The issue of women’s subordinate legal, social and political position in Afghan society and the failure of the government to meet its obligations to ensure gender equality and address discriminatory social attitudes forms the basis of this report. Cultural, religious and social norms are at the root of the various kinds of abuse experienced by women human rights defenders.
The following words recount the aftermath of the murder of Farkhunda in Kabul, who was killed by a mob after being accused of burning the Quran. The words come from a WLUML networker in Afghanistan, who wishes to remain anonymous for security reasons.
Yesterday was our new year, the year that started with renewed fears and agony.
Afghan officials have been paying tribute to a prominent female politician who died on Sunday following a bomb attack. Angeza Shinwari, a provincial councillor in eastern Nangarhar province, was an outspoken campaigner for women's rights.
L’histoire de comment la chanteuse Sonita Alizadeh a résisté à la pression de la famille de se marier et a voyagé de Téhéran jusqu’à Utah après son talent a été nourrie par les networkers à travers le monde.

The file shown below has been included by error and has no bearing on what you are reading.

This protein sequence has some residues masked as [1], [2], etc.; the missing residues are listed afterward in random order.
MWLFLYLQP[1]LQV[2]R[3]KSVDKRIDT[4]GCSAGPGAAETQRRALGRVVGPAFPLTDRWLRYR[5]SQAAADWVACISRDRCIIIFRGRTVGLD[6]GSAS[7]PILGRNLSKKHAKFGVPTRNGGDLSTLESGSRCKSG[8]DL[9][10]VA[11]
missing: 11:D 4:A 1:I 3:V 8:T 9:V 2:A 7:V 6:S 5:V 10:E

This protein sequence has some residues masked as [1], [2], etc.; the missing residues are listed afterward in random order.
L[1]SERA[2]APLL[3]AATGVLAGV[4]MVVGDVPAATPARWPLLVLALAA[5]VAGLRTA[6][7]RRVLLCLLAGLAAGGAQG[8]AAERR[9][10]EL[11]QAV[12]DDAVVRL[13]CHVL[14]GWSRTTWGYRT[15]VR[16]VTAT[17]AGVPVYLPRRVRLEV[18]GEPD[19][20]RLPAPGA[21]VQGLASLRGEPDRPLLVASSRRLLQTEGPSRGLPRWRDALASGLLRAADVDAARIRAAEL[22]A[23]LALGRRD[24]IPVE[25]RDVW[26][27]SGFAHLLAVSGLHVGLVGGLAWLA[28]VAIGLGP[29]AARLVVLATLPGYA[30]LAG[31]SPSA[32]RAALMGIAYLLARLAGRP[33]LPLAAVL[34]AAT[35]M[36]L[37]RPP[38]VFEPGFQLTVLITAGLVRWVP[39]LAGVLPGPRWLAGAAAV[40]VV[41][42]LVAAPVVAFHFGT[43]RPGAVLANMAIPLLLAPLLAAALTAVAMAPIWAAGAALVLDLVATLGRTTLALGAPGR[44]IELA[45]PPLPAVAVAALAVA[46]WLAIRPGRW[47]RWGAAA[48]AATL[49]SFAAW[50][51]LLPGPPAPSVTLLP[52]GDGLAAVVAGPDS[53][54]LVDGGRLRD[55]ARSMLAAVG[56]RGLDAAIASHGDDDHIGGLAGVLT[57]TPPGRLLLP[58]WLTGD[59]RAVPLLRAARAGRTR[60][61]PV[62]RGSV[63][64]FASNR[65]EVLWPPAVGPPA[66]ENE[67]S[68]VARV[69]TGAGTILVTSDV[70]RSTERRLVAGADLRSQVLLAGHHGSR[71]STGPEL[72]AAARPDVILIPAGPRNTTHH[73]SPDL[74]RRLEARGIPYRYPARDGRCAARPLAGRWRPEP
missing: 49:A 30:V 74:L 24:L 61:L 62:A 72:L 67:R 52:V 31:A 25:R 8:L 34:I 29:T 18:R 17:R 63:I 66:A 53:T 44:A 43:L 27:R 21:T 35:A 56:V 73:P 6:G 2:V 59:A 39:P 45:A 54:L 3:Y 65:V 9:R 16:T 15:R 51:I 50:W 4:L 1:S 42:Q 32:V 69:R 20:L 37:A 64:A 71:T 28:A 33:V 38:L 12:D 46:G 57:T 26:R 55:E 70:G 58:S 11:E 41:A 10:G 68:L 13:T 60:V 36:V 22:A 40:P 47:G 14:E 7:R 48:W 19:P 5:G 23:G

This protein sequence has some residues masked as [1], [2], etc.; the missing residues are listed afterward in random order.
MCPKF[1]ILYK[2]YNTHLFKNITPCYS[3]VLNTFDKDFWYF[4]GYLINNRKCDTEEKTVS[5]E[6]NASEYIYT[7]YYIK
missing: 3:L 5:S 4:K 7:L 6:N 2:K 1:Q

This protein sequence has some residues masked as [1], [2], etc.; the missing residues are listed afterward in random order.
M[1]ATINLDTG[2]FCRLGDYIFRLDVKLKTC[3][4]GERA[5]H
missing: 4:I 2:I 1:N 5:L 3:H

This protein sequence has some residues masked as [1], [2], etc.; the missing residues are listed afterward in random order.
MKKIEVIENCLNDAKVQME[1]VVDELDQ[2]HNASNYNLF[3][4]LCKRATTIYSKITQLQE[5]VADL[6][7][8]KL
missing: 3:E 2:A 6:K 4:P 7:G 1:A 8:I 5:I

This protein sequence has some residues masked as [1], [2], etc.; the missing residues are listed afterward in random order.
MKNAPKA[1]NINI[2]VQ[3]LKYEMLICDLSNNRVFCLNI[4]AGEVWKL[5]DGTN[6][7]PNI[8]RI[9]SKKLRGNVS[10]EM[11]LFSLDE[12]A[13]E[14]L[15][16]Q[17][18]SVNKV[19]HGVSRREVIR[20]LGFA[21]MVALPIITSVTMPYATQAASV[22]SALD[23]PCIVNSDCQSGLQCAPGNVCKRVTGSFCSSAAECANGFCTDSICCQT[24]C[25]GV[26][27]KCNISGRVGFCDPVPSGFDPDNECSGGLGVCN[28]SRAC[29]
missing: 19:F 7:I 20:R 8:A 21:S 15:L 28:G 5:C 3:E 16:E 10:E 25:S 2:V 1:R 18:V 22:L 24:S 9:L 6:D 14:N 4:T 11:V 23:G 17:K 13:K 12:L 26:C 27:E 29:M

Afghanistan: Up to 90 percent of women in parts of Kabul cannot rent a house, open a bank account, inherit money or vote because they don’t have ID cards. The Norwegian Refugee Council's unique female only intervention team is helping households headed by women, while other NGOs struggle to recruit female staff.
Women’s rights have been held up as one of the most tangible gains of the international intervention in Afghanistan. Yet after 13 years of promises that women’s rights are a high priority, these gains remain fragile and are at increasing risk of erosion, especially as expected peace talks with the Taliban gain momentum.
In this TEDx talk, Afghan women's rights activist and WLUML networker Noorjahan Akbar shares her personal journey for getting an education and the impact that education has on empowering women around the world and in Afghanistan.